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The Vault at PfaffsAn Archive of Art and Literature by the Bohemians of Antebellum New York
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vague idea that she mayn t have an opportunity.
As or Mort, he felt poor Chips  death extremely at
the time   is lonely, and though an amiable fellow,
not much beyond it.     He is sympathetic and material
istic   his young wife gone, he looks about to replace
her, like a true Yankee.    He hasn t strong individuality
of character, doesn t think down to the root of any-
thing, cannot live in daily duties and not altogether
sorrowful retrospection of the poor dead child who loved
him to the extent of her nature, for a decent year or
two.   Moreover he don t know any better than to
believe in Fanny Fern.                        I m not going
to use any more repression about the woman.   My
first instincts towards her   dislike and repugnance
  were the true ones.    One, naturally, hates to nourish
distrust towards a person whose hospitality you are ac-
cepting, and struggles to accept her favorably   but
the infernal ineradicable taint in the cursed Willis
blood is too palpable.  She is slowly killing Jim
Parton.   There s the miserablest tragedy going on in
that house, day by day.  Oh the folly he committed
in marrying her!    I can tell how it grew: first
pity for her presumed misfortunes, then a liking 
for some of her sentiments which touched him particular
ly, then    she did the rest.     Finding a man of 
far higher intellect than herself who believed in her to
the extent of investing himself in her, she annexed him.
She loves him only as he ministers to her infernal self
Title:Thomas Butler Gunn Diaries, Volume Ten: page one hundred and fifty-four
Description:Regarding the marriage of Fanny Fern and James Parton.
Subject:Eldredge, Grace (Thomson); Fern, Fanny; Gunn, Thomas Butler; Marriage; Parton, James; Thomson, Anna (''Chips''); Thomson, Mortimer (Doesticks); Women
Coverage (City/State):[New York, New York]
Scan Date:2011-01-31


Title:Thomas Butler Gunn Diaries, Volume Ten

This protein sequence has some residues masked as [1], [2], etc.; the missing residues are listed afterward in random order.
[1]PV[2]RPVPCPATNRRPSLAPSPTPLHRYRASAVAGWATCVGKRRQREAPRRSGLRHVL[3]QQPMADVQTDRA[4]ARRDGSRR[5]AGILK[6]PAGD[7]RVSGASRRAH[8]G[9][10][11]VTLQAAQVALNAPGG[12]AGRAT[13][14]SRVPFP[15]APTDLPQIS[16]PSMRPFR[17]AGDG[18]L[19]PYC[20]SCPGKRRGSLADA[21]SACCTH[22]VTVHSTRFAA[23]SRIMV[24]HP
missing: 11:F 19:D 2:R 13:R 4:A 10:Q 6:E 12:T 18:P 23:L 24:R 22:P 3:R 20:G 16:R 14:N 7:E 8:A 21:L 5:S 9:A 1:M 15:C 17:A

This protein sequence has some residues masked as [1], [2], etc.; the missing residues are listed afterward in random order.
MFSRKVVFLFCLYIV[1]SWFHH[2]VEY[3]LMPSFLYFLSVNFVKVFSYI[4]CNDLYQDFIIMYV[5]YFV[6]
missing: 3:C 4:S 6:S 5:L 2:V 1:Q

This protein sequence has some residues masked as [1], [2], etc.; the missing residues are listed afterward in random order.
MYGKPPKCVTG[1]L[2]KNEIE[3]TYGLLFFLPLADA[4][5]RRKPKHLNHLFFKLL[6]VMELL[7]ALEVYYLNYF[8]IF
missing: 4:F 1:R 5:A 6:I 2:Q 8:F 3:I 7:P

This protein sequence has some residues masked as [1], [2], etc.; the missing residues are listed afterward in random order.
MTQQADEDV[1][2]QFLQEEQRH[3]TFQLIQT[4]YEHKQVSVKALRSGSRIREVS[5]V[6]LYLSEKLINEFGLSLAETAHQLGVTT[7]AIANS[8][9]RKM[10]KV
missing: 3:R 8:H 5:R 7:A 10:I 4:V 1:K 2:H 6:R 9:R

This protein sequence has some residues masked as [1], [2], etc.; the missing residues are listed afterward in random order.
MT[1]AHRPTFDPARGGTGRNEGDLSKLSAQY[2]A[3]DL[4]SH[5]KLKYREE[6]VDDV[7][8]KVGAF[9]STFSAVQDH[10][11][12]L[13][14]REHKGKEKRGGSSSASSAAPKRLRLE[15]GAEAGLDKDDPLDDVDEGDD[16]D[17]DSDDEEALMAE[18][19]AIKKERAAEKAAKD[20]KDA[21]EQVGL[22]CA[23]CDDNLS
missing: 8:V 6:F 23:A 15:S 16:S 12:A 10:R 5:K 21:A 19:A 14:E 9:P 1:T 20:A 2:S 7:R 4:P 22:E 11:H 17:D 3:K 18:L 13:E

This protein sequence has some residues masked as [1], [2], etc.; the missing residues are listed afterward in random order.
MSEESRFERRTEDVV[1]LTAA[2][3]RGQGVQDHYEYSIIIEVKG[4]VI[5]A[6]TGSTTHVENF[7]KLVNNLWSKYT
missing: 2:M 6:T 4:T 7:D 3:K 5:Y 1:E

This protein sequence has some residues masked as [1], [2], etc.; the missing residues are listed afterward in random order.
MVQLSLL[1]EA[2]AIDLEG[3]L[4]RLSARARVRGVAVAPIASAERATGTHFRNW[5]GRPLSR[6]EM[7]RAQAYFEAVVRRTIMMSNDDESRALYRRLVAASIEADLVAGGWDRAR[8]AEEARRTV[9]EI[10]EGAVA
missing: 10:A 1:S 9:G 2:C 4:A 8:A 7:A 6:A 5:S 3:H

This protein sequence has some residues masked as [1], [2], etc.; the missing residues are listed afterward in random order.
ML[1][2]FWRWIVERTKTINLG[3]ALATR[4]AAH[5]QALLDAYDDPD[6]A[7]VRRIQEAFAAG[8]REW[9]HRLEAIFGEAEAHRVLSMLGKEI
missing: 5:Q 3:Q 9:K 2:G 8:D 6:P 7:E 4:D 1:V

Description:Includes descriptions of an explosion of a boat on the North River, New York literary Bohemians, boarding house living at 132 Bleecker Street, his freelance writing and drawing work, the death of writer Mort Thomson's young wife Anna, working on the publication ''Constellation,'' visits to the Edwards family, a falling out with Fanny Fern over an article he wrote criticizing ''The New York Ledger,'' a rumor that Fitz James O'Brien is the heir to an Irish baronetcy, and a change of landladies at his boarding house.
Subject:Boardinghouses; Bohemians; Gunn, Thomas Butler; Journalism; Publishers and publishing; Women
Coverage (City/State):New York, New York
Note:Thomas Butler Gunn was born February 15, 1826, in Banbury, England, and came to New York in 1849. During the Civil War he worked as a correspondent for the New York Tribune and the New York Evening Post. He returned to England in 1863, and died in Birmingham in April 1903. The collection includes twenty-one volumes of his diaries, including newspaper clippings, letters, photographs, sketches, and various other items inserted by Gunn. Diary entries date from July 7, 1849, to April 7, 1863, and include his experiences with the New York publishing and literary world, his descriptions of boarding houses, his travels throughout the United States, and his experiences traveling with the Federal army as a Civil War correspondent.
Publisher:Missouri History Museum
Rights:Copyright 2011 Missouri History Museum.
Source:Page images, transcriptions, and metadata of the Thomas Butler Gunn diaries have been provided by the Missouri History Museum.